Employment Background Checks
Background Check Laws
There are no specific, Federal, "employment background check laws" per se. However, the Federal Fair Credit Reporting Act (FCRA) compensates to a degree by generally setting confidentiality, accuracy, relevancy, utilization and dispute standards for reports issued by consumer-reporting agencies, such as those that conduct employment background checks.
The Federal Bankruptcy Act also compensates to a degree for the absence of specific, Federal, background check laws; for example, the employment-related provisions of the Bankruptcy Act make it unlawful for employers to discriminate against employees because of bankruptcy or the bad debts they had before filing for bankruptcy.
Federal discrimination laws might also function as background check laws to a degree; for example, employers can't use bad credit reports as a guise to disproportionately discriminate against low-income minorities, single mothers or disabled persons in any aspect of employment.
At the state level, defamation laws work as background check laws too, in that they protect employees from malicious libel and slander by former employers. State laws prohibiting discrimination might also function as background check laws to some degree, the same as the Federal equivalents mentioned above.
Many states have enacted background check laws or those with equivalent provisions, such as civil rights or credit check laws. But, generally, state background check laws or equivalents only somewhat limit the type of information that employers may disclose about employees.
Some state background check laws or equivalents at least require employers to get employees' written permission before disclosing or investigating certain information, and restrict to what degree employers may make employment decisions based on such information.
However, "certain information" is typically limited to criminal record check results; for example, employers might be restricted to considering only criminal convictions, not arrests without convictions, and only if convictions are directly related to the jobs in question.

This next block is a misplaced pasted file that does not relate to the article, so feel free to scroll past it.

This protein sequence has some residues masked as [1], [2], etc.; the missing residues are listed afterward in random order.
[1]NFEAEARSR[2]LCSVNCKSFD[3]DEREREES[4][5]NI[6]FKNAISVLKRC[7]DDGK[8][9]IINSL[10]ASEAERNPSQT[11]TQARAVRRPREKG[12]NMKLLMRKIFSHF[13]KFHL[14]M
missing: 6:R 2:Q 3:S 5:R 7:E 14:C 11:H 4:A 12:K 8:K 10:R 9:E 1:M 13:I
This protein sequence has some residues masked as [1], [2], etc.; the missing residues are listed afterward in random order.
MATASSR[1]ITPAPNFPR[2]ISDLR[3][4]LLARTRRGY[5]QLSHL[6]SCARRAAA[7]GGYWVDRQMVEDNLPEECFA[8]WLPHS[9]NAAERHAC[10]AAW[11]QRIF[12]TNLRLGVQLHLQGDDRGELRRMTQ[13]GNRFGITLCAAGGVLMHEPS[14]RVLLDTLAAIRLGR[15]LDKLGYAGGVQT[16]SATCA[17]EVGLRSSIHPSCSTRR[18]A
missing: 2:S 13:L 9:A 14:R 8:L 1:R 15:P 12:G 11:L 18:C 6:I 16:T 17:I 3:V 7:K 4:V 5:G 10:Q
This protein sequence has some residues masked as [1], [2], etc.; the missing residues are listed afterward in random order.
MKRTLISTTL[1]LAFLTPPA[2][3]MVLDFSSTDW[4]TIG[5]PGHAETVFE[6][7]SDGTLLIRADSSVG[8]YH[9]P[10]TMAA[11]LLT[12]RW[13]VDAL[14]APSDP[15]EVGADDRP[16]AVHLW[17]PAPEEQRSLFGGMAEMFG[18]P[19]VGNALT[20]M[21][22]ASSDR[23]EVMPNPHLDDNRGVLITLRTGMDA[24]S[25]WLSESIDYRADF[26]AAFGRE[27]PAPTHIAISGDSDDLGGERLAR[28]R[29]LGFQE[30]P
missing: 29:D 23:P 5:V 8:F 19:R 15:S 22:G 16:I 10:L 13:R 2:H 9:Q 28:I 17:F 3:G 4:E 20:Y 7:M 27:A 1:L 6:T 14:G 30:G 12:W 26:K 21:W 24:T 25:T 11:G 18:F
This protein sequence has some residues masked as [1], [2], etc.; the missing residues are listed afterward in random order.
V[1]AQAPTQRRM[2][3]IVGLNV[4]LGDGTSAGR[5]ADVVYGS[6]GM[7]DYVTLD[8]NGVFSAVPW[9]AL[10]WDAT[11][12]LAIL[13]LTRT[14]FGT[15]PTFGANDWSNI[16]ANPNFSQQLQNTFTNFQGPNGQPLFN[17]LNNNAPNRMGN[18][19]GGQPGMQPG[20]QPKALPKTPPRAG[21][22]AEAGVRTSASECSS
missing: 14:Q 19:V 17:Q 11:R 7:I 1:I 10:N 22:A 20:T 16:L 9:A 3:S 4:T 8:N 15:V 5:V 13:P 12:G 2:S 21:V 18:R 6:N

Your state's Attorney General's office or a criminal attorney can tell you the extent to which employers may consider criminal records for employment decisions, under your state's background check laws or equivalents. To locate the Attorney General's contact information, look in the state government pages of the local phone directory or check the list maintained by the NAAG.
Some state background check laws or equivalents also require employers to write service letters for former employees, to help ensure that neither employers nor former employees change their stories. Service letters must disclose certain aspects of employment, such as work history, pay and reasons for employment termination or discharge.
On the other side of the fence, many states have also enacted background check laws or equivalents that allow employers to speak candidly about former employees within the confines of the laws.
For example, several states shield employers from defamation lawsuits for disclosing truthful facts about employees, as long as the facts are specifically about job performance and reasons for discharge. A few states shield employers for disclosing any truthful facts about employees, as long as they are employment-related facts.
Despite background check laws and equivalents that protect employees, it's not uncommon for employers to overstep their bounds.
If you think that an employer or investigative agency overstepped its bounds, or if either failed to inform you of your rights or ask your permission when required under background check laws or equivalents, seek the advice of an attorney to help you determine whether or not you have legal recourse.
An attorney referral service will help you choose the right type of lawyer located near you. Don't delay for long, as a statute of limitations likely applies.
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